CBA Writes Senate Commerce on Data Privacy

December 4, 2019


CBA Writes Senate Commerce on Data Privacy

93 percent of personal records comprised in 2018 were from the non-financial business sector, which is not subject to national data security requirements


WASHINGTON, D.C. – The Consumer Bankers Association (CBA) wrote Senate Commerce Committee Chairman Roger Wicker (R-Miss.) and Ranking Member Maria Cantwell (D-Wash.) in advance of the committee’s hearing examining consumer data privacy proposals.


“Data breaches have become all too prevalent in our digital world and consumers are rightly concerned about the manner in which their personal information is collected, shared, protected and stored,” CBA President and CEO Richard Hunt wrote.


CBA’s letter discusses several key topics covered in the hearing, including: the state of data privacy; consumer privacy; data security and breach notification; and the California Consumer Privacy Act. Each topic is discussed in more detail below.


A full copy of CBA’s letter is available here.


State of Data Privacy


While no industry is immune from breaches, data from the Identity Theft Resource Center shows 93 percent of personal records comprised last year were from the non-financial business sector, which is not subject to national data security requirements.


Financial institutions on the other hand are required by the Gramm-Leach-Bliley Act (GLBA) to provide customers a clear privacy notice detailing information collection and sharing practices, which includes an opt-out for the sharing of information with non-affiliated third parties. This notice is provided at the beginning of the customer relationship and annually thereafter. GLBA and subsequent regulations also require banks to have in place data security protocols to safeguard sensitive consumer information and to report to federal authorities and affected consumers when a breach occurs. Banks are examined by their prudential regulators on these standards and if found to be non-compliant may face fines or other penalties.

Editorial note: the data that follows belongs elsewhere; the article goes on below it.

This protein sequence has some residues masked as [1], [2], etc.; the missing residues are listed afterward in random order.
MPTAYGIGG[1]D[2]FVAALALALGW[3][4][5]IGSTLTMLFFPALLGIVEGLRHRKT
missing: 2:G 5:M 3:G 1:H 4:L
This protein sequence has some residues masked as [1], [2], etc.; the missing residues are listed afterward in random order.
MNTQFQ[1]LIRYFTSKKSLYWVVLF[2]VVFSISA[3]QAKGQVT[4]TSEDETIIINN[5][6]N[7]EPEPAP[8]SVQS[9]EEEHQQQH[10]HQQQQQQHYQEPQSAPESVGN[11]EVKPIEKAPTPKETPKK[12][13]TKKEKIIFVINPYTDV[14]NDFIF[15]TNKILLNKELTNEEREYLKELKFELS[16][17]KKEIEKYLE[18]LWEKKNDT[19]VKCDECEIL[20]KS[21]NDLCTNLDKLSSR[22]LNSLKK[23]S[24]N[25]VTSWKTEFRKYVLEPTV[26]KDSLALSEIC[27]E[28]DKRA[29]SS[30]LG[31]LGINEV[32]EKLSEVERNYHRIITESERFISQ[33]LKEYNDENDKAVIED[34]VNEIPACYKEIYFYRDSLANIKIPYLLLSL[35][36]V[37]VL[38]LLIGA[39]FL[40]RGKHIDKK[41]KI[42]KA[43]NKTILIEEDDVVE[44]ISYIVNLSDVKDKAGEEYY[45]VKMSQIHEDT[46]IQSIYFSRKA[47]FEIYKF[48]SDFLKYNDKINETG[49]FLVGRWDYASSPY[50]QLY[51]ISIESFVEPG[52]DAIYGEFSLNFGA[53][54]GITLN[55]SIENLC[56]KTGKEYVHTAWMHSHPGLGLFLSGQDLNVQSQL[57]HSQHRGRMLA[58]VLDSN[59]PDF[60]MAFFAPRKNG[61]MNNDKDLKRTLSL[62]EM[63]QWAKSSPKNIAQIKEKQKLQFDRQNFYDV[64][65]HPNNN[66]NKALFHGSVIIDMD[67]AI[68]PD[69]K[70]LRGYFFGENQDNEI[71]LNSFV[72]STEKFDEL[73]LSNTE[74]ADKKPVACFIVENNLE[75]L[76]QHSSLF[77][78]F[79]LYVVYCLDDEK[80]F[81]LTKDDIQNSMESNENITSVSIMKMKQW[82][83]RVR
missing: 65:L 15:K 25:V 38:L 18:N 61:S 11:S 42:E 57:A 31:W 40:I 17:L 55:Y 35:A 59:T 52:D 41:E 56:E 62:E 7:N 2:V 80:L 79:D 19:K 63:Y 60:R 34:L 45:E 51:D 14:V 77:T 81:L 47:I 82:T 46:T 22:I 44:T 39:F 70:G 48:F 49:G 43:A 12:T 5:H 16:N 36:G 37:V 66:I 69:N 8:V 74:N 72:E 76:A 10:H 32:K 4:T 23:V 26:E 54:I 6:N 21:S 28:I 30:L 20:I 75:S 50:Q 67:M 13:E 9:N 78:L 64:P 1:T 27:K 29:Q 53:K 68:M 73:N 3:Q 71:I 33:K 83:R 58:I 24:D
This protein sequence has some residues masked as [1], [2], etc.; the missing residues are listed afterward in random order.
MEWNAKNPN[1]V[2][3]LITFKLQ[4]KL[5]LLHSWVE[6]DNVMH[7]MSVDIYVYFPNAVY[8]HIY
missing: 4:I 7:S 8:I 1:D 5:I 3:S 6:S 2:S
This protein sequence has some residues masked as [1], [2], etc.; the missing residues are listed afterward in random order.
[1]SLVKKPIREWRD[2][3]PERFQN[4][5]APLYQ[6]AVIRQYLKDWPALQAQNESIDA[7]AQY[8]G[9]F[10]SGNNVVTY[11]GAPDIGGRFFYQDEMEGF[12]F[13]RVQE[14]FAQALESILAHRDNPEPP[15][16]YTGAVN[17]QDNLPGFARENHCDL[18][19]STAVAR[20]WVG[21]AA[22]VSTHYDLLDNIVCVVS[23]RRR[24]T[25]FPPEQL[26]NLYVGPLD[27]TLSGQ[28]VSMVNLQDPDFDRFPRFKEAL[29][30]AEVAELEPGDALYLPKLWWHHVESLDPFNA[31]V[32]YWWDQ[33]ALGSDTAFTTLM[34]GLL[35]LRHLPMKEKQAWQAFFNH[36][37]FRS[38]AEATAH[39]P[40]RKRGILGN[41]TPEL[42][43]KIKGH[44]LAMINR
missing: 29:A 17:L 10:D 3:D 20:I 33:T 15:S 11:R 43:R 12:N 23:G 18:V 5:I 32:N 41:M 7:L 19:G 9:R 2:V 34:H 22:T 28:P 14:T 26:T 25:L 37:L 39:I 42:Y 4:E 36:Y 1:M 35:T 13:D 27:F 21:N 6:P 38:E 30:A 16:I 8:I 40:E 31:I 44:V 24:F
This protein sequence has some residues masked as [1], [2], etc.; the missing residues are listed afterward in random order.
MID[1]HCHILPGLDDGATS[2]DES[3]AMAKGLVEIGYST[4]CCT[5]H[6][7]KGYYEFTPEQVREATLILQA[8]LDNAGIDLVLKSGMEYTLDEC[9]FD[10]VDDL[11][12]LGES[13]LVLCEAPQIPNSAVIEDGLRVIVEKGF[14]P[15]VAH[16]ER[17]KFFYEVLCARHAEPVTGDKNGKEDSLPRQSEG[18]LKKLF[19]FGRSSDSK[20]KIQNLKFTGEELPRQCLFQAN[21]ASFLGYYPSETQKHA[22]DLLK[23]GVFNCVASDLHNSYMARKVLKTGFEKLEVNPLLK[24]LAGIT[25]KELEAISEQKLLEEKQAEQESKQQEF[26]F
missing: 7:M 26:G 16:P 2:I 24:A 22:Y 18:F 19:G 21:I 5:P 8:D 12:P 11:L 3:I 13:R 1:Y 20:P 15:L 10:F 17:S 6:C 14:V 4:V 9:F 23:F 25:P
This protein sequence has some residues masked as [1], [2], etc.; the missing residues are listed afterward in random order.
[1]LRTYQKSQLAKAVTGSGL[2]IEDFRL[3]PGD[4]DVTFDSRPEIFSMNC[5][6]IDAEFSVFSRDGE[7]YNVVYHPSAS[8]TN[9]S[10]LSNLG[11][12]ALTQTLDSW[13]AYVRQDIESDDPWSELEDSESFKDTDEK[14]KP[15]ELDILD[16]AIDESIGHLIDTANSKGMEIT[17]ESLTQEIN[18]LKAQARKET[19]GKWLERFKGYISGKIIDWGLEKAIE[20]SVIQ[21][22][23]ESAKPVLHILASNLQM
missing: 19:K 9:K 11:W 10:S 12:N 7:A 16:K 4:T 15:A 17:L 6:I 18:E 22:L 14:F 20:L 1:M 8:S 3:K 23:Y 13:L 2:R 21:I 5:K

“The low breach-rate of personally identifiable information (PII) at financial institutions compared to other sectors can be attributed to the common-sense safeguards required by GLBA and the industry’s commitment to security. As a result, consumers trust financial institutions more than any other type of organization to keep their financial information secure,” Hunt added.


Consumer Privacy & National Data Privacy Framework


Consumers should have reasonable control over the collection and sharing of personal data, CBA notes, and supports a national data protection and privacy law as a way to prevent a patchwork of state consumer protection laws, which can create barriers to innovation and investment. It would also account for the way Americans live in a digital era where transactions often cross state lines.


As Congress considers a national data privacy framework, however, there must be a recognition in the differences in data collection by industry. Banks, for example, are required to collect certain information about transactions pursuant to the Bank Secrecy Act and to fulfill Customer Identification Program requirements. This helps create personalized banking services for customers, helps eliminate fraudulent transactions and provides law enforcement with beneficial anti-terrorism or anti-money laundering information.